When a paper is retracted, questions can arise about the data that led to the study in the first place.

But the retraction of the controversial COVID-19 paper “Hydroxychloroquine or Chloroquine with or without a Macrolide for Treatment of COVID-19: A Multinational Registry Analysis” has sparked a whole new set of questions. The paper had been widely cited, but after being retracted in July 2020 due to “serious concerns about the veracity” of its data, now researchers around the world are tracking how these new citations are being used.

Introduction to Retracted COVID-19 Paper and Citation Impact

The paper in question was published on May 22, 2020 and retracted on July 22, 2020, with The Lancet publishing a notice on their website saying the article hosted on their website had been retracted.

The paper was widely covered in both traditional and digital media, and was cited and discussed in a variety of scientific forums.

The study had been cited 2,454 times as of July 18, six days before its retraction, according to Google Scholar. Now, as the paper has been retracted and its accuracy in question, analysts around the world are monitoring the impact of the retracted paper’s citations.

Background of Retracted COVID-19 Paper and Its Impact on Scientific Research

The paper in question had been authored by dozens of co-authors from institutions around the world, including the Department of Medicine at Zhejiang University College of Medicine, a unit of Sir Ganga Ram Hospital in New Delhi, the University of Milano-Bicocca, Garante della Sanità della Regione Sardegna and many other prestigious institutions.

The paper’s conclusions led to a surge of media attention as it advocated the use of chloroquine and hydroxychloroquine, two drugs primarily used to treat malaria and other complications, despite lingering questions about its efficacy.

Questions about the reliability of the citation’s data quickly emerged. Eventually, The Lancet’s editors “strongly urge” readers to stop citing the paper due to “serious doubt about the veracity of its data.”

Analysis of Retracted COVID-19 Paper Citations

Since the retraction, professional academic and scientific networks, media outlets and web companies have been carefully monitoring how the retracted paper’s citations are used.

The analysis of the retracted paper’s citations has shed light on the importance of accuracy in scientific publishing. For example, a recent ScienceDaily article notes that “the case demonstrates the power and importance of open and accurate scientific research information, in terms of how it is used in real-world settings.”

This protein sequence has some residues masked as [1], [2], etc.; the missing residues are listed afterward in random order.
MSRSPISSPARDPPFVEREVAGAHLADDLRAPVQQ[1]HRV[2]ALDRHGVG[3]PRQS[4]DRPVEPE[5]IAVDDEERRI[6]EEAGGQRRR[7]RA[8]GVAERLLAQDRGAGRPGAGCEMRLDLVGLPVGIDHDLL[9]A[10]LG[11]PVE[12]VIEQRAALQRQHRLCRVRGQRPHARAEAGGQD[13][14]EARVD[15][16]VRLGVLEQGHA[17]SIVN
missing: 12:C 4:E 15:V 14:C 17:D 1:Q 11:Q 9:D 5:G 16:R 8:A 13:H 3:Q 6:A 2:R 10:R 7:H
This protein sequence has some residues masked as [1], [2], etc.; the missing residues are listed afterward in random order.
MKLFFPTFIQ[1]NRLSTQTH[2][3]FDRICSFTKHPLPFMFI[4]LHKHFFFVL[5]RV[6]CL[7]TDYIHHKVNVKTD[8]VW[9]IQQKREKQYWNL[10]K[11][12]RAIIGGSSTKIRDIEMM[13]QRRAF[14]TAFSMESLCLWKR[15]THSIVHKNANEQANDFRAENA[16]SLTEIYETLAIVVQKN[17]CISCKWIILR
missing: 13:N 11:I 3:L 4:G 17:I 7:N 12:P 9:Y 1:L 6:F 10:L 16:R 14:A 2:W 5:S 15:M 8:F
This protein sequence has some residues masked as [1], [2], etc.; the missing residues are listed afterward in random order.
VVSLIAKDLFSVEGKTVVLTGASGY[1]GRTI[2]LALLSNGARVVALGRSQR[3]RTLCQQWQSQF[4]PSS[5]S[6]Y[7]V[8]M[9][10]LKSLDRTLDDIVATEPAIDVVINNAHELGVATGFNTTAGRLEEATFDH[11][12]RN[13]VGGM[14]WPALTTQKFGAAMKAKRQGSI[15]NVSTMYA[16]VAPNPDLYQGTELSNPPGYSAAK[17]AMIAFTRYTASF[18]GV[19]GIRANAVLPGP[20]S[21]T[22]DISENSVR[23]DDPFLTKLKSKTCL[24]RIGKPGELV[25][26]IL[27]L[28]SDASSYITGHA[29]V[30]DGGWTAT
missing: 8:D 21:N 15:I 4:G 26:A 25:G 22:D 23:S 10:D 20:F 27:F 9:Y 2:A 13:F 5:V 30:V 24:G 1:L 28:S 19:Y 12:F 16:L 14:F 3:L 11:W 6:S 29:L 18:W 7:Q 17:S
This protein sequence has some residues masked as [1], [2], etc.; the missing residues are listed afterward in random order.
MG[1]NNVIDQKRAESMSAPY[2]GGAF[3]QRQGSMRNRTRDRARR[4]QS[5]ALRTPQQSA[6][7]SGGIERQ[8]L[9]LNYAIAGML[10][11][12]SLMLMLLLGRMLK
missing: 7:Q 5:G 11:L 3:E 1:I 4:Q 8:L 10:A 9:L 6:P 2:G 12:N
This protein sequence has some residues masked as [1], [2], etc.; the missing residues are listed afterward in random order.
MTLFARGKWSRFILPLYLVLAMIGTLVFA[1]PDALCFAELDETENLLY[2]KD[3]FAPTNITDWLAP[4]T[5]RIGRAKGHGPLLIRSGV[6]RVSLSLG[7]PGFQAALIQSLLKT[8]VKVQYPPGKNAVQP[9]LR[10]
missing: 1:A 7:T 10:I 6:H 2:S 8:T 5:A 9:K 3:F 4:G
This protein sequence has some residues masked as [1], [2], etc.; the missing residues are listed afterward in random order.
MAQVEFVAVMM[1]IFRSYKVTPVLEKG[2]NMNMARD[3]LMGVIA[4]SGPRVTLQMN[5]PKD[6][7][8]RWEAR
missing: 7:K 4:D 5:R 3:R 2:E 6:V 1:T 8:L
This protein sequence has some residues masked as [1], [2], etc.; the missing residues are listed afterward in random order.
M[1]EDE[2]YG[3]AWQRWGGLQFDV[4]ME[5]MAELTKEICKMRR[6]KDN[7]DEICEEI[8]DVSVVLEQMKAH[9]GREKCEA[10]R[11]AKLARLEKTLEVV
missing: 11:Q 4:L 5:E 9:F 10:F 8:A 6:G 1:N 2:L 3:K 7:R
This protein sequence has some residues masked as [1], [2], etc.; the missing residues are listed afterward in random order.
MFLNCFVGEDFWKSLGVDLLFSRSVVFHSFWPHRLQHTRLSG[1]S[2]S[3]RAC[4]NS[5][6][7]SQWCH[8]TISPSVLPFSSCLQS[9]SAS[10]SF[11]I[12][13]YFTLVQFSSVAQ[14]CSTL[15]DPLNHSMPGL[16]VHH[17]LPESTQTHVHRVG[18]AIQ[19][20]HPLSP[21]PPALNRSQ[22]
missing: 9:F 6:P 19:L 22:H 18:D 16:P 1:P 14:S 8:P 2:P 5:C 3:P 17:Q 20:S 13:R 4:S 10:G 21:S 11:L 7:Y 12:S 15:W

Citation Analysis Database

To better understand the impact of the retracted paper’s citations, researchers have created an online database to track their usage by other researchers and institutions.

The database is the Retracted Citations and Their Impact Database, or RCID. It is a joint project of the publishers and journal editors Elsevier, JAMA Network and the BMJ, that aims to provide “comprehensive data on retracted articles and their citation impacts.”

The database can be used to monitor the use of citations from retracted papers and alert researchers when citations from questionable sources are used. The database also aims to be a tool that can be used to investigate misconduct and fraud in the scientific literature.

Monitoring Misinformation and Disinformation

In addition to analyzing the usage of retracted paper citations, some researchers have been using the citations to monitor how misinformation and disinformation is spread across the internet.

For example, The Economist has performed an analysis of how the retracted paper is being cited, both in more ‘mainstream’ outlets as well as more dubious channels. It found that in the two weeks after the study was retracted, there were only six citations of it in mainstream news sources. However, in fringe channels – conspiracy sites, YouTube channels, Russia Today and other outlets of dubious reputations – there were 72 citations of the retracted paper.

Given the importance of accurate data when it comes to public health, the analysis underscores the need for debunking and fact-checking to combat misinformation and disinformation about COVID-19.

The retraction of the controversial COVID-19 paper has raised many questions about the reliability of scientific data and how it is used. This case serves as a warning about the importance of accurate data in scientific publishing, and how easily disinformation can spread online.

Since the retraction, a variety of analyses have been conducted on the retracted paper’s citations, and a database has been created to monitor their usage. This serves as an important reminder of the need to remember the importance of accurate data when using citations in scientific writing, and of the need to actively combat both misinformation and disinformation related to public health emergencies.